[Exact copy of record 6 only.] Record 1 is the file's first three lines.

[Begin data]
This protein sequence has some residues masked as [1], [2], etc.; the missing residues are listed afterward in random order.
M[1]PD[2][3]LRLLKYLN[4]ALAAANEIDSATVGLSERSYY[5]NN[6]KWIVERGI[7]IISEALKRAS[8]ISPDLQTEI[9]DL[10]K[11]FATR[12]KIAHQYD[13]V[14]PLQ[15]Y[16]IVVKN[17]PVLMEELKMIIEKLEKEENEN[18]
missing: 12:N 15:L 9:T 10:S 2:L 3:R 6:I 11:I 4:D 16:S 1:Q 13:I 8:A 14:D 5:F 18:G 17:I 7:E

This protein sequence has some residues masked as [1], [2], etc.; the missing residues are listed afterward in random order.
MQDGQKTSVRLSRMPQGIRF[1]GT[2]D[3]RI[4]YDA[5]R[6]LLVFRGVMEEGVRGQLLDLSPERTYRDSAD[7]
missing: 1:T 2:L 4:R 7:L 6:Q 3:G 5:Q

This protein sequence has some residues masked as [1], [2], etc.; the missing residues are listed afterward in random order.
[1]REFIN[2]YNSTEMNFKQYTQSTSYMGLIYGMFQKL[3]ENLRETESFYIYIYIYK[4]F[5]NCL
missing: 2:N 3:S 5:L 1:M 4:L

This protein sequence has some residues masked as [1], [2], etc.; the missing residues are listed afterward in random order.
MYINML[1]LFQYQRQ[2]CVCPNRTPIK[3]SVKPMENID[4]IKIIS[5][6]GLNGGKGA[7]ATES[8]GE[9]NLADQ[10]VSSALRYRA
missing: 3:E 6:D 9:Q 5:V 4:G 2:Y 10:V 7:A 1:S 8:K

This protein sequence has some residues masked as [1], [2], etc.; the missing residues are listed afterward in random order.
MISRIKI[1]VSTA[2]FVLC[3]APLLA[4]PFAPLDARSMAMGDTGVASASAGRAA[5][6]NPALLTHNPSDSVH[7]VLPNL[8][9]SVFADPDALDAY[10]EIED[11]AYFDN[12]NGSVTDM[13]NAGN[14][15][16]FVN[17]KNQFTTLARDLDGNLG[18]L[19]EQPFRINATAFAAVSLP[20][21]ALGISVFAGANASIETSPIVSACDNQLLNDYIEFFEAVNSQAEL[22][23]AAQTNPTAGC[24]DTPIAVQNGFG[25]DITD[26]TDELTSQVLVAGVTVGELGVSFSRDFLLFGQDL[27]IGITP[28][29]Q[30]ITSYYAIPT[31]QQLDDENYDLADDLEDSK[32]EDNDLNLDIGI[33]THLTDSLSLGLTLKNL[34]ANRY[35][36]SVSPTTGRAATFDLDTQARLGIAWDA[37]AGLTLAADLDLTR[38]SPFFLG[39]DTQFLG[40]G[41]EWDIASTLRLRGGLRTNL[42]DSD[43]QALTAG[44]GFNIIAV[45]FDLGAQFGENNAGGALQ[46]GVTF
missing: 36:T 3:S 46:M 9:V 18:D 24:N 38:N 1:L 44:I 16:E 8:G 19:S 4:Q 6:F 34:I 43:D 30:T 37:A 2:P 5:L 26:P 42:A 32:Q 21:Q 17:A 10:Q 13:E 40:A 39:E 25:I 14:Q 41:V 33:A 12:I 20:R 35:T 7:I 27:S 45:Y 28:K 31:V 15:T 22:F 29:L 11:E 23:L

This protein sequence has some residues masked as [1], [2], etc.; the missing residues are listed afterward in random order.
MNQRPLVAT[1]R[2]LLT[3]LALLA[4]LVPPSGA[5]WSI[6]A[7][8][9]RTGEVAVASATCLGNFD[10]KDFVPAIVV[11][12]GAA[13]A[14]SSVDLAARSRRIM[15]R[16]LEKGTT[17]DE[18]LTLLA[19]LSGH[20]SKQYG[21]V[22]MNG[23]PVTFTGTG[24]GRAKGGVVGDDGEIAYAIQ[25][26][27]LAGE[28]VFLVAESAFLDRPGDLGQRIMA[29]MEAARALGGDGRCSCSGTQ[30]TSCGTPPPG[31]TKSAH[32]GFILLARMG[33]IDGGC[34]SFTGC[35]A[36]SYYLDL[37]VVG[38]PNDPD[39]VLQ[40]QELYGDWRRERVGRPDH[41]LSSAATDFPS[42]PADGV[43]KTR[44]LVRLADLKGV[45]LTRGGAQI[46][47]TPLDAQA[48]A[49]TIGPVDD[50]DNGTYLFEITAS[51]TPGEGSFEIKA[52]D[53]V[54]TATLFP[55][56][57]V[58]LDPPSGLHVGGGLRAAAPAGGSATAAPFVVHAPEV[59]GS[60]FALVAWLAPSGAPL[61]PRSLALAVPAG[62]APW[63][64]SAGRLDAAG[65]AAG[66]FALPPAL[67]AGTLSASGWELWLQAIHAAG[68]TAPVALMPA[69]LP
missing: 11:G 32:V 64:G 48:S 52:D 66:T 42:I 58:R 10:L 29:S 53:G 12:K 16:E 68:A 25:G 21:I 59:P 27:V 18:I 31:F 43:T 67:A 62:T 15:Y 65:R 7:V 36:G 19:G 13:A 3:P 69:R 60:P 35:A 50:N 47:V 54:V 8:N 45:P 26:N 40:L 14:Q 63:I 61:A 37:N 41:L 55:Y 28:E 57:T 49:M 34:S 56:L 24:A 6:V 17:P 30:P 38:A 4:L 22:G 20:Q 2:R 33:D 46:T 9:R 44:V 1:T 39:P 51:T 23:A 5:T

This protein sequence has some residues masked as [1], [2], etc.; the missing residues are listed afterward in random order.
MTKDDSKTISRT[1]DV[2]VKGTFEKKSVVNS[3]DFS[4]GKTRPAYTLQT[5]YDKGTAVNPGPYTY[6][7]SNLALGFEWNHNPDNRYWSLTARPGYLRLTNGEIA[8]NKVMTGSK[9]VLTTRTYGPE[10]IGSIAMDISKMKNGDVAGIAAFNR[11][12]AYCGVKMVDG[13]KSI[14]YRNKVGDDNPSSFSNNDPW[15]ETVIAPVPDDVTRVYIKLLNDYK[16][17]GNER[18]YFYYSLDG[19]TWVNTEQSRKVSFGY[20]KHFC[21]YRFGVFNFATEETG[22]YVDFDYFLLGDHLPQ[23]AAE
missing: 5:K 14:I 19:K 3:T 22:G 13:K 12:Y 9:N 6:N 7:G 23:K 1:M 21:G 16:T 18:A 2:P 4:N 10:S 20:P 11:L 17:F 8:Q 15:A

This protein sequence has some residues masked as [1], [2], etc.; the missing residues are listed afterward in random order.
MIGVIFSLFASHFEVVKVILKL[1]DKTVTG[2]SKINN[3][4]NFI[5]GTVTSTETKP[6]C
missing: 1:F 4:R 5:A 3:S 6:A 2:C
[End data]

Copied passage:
This protein sequence has some residues masked as [1], [2], etc.; the missing residues are listed afterward in random order.
MNQRPLVAT[1]R[2]LLT[3]LALLA[4]LVPPSGA[5]WSI[6]A[7][8][9]RTGEVAVASATCLGNFD[10]KDFVPAIVV[11][12]GAA[13]A[14]SSVDLAARSRRIM[15]R[16]LEKGTT[17]DE[18]LTLLA[19]LSGH[20]SKQYG[21]V[22]MNG[23]PVTFTGTG[24]GRAKGGVVGDDGEIAYAIQ[25][26][27]LAGE[28]VFLVAESAFLDRPGDLGQRIMA[29]MEAARALGGDGRCSCSGTQ[30]TSCGTPPPG[31]TKSAH[32]GFILLARMG[33]IDGGC[34]SFTGC[35]A[36]SYYLDL[37]VVG[38]PNDPD[39]VLQ[40]QELYGDWRRERVGRPDH[41]LSSAATDFPS[42]PADGV[43]KTR[44]LVRLADLKGV[45]LTRGGAQI[46][47]TPLDAQA[48]A[49]TIGPVDD[50]DNGTYLFEITAS[51]TPGEGSFEIKA[52]D[53]V[54]TATLFP[55][56][57]V[58]LDPPSGLHVGGGLRAAAPAGGSATAAPFVVHAPEV[59]GS[60]FALVAWLAPSGAPL[61]PRSLALAVPAG[62]APW[63][64]SAGRLDAAG[65]AAG[66]FALPPAL[67]AGTLSASGWELWLQAIHAAG[68]TAPVALMPA[69]LP
missing: 11:G 32:V 64:G 48:S 52:D 66:T 42:I 58:R 10:L 29:S 53:G 12:K 16:E 68:A 25:G 21:I 59:P 27:V 18:I 31:F 43:T 67:A 62:T 15:Y 65:R 7:V 36:G 19:G 13:A 3:P 69:R 60:P 35:A 50:N 47:V 54:V 8:N 45:P 26:N 40:L 14:Q 63:I 61:A 37:N 41:L 55:Y 28:E 57:T 49:M 34:S 56:L 24:A 6:V 17:P 30:P 38:A 4:L 22:G 20:Q 2:R 33:D 46:T 9:R 44:V 1:T 39:P 51:T 23:A 5:T